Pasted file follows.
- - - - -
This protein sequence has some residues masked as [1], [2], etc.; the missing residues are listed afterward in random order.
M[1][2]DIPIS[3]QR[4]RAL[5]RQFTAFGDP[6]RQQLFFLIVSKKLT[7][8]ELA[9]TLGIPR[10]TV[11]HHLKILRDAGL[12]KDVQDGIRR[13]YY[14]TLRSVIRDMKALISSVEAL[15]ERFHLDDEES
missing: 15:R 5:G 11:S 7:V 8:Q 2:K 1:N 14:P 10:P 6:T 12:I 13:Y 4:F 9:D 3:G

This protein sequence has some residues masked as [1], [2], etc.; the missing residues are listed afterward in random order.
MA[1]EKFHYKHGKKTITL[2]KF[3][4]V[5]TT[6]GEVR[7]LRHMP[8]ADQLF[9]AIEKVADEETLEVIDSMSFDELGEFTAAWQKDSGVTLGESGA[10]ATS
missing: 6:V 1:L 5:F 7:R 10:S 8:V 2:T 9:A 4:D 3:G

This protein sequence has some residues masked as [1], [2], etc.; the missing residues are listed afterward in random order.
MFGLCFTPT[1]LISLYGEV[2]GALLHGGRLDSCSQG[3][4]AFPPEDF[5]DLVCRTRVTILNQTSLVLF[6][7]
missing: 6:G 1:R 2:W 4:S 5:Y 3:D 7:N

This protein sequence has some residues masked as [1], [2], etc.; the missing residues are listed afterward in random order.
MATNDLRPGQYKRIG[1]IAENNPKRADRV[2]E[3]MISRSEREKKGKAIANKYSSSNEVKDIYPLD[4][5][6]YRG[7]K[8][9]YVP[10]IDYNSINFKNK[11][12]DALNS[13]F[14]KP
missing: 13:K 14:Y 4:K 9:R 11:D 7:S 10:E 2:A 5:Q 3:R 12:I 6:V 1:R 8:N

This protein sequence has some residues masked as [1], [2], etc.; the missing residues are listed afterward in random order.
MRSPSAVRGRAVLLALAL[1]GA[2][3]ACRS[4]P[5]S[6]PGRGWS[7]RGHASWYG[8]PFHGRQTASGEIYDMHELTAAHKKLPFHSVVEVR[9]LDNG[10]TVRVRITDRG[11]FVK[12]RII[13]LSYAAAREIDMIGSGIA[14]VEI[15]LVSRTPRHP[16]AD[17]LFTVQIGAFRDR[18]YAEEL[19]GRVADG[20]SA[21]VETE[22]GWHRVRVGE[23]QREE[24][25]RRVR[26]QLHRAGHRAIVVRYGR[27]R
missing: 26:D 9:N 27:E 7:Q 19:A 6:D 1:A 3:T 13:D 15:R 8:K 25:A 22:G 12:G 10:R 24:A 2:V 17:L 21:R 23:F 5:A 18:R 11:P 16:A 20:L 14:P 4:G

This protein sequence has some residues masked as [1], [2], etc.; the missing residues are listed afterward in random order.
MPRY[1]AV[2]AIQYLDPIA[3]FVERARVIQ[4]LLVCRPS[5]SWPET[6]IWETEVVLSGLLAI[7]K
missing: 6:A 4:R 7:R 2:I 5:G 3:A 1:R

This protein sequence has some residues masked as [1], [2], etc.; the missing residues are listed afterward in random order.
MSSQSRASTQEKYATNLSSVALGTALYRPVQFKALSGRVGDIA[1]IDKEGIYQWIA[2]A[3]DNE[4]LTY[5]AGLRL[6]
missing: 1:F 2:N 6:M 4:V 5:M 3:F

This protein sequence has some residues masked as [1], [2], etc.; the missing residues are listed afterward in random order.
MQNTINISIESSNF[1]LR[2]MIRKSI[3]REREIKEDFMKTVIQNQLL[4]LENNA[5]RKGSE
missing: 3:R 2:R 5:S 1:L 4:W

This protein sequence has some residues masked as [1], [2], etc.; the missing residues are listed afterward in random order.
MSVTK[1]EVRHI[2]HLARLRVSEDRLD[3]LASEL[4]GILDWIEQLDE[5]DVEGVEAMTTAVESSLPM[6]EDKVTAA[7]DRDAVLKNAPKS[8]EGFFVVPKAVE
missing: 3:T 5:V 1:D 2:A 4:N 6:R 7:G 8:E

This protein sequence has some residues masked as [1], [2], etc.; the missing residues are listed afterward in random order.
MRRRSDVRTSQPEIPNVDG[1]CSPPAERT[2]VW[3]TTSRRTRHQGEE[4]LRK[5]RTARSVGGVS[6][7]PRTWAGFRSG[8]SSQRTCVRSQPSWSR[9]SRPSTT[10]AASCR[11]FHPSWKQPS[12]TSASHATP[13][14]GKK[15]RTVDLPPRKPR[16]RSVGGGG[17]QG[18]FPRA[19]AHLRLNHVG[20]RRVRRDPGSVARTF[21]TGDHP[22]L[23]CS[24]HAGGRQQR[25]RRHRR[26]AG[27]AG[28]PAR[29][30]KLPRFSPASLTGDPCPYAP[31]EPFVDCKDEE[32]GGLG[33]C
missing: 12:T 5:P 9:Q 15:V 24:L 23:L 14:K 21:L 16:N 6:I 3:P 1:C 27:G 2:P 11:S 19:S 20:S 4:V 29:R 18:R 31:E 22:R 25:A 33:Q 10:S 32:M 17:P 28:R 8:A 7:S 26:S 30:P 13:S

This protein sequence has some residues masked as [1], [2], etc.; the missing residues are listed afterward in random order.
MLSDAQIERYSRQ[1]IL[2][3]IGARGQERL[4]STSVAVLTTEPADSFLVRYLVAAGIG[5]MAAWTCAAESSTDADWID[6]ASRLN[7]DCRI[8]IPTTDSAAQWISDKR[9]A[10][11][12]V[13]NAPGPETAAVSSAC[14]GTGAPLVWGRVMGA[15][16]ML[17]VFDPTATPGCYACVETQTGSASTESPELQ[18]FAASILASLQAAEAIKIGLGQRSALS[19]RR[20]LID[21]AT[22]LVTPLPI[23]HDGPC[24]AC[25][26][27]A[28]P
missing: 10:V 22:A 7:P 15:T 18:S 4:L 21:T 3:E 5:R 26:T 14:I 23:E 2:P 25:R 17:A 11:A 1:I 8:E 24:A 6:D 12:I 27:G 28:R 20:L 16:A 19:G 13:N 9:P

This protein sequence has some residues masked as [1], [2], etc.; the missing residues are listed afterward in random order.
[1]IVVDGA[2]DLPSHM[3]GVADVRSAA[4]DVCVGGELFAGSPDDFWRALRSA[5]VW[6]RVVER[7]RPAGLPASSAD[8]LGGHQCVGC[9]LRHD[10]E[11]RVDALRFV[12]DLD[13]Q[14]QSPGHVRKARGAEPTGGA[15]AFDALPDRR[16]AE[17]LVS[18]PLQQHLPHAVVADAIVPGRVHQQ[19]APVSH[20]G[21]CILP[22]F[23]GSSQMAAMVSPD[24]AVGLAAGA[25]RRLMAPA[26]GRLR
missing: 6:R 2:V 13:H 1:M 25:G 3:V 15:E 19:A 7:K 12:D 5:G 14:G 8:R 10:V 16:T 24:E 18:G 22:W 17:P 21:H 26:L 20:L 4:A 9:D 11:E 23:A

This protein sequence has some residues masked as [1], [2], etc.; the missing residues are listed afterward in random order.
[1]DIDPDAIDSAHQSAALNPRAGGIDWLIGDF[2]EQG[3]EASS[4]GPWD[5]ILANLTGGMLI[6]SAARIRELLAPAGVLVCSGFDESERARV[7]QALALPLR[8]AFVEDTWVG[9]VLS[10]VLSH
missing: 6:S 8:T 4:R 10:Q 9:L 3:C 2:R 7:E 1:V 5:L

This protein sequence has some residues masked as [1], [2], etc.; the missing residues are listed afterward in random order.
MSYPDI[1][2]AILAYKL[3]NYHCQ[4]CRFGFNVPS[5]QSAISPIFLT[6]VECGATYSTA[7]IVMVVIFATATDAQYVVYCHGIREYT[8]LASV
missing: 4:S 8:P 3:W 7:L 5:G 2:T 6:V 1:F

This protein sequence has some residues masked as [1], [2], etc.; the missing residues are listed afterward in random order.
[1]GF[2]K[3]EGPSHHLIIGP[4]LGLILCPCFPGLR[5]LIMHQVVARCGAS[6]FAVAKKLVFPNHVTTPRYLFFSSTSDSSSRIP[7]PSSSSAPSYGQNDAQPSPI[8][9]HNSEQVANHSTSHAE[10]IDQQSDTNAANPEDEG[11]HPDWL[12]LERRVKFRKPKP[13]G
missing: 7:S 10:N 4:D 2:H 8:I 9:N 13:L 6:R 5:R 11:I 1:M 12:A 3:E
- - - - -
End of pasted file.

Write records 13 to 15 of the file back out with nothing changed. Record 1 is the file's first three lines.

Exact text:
This protein sequence has some residues masked as [1], [2], etc.; the missing residues are listed afterward in random order.
[1]DIDPDAIDSAHQSAALNPRAGGIDWLIGDF[2]EQG[3]EASS[4]GPWD[5]ILANLTGGMLI[6]SAARIRELLAPAGVLVCSGFDESERARV[7]QALALPLR[8]AFVEDTWVG[9]VLS[10]VLSH
missing: 6:S 8:T 4:R 10:Q 9:L 3:C 2:R 7:E 1:V 5:L

This protein sequence has some residues masked as [1], [2], etc.; the missing residues are listed afterward in random order.
MSYPDI[1][2]AILAYKL[3]NYHCQ[4]CRFGFNVPS[5]QSAISPIFLT[6]VECGATYSTA[7]IVMVVIFATATDAQYVVYCHGIREYT[8]LASV
missing: 4:S 8:P 3:W 7:L 5:G 2:T 6:V 1:F

This protein sequence has some residues masked as [1], [2], etc.; the missing residues are listed afterward in random order.
[1]GF[2]K[3]EGPSHHLIIGP[4]LGLILCPCFPGLR[5]LIMHQVVARCGAS[6]FAVAKKLVFPNHVTTPRYLFFSSTSDSSSRIP[7]PSSSSAPSYGQNDAQPSPI[8][9]HNSEQVANHSTSHAE[10]IDQQSDTNAANPEDEG[11]HPDWL[12]LERRVKFRKPKP[13]G
missing: 7:S 10:N 4:D 2:H 8:I 9:N 13:L 6:R 5:R 11:I 1:M 12:A 3:E